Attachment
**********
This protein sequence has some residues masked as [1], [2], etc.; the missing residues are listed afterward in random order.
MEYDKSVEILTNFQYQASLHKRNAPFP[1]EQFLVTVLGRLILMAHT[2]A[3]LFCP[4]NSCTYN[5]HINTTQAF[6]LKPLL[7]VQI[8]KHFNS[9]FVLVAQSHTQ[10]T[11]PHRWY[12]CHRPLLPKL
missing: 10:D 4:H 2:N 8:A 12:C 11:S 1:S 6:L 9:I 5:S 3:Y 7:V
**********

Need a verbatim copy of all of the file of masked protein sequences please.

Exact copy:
This protein sequence has some residues masked as [1], [2], etc.; the missing residues are listed afterward in random order.
MEYDKSVEILTNFQYQASLHKRNAPFP[1]EQFLVTVLGRLILMAHT[2]A[3]LFCP[4]NSCTYN[5]HINTTQAF[6]LKPLL[7]VQI[8]KHFNS[9]FVLVAQSHTQ[10]T[11]PHRWY[12]CHRPLLPKL
missing: 10:D 4:H 2:N 8:A 12:C 11:S 1:S 6:L 9:I 5:S 3:Y 7:V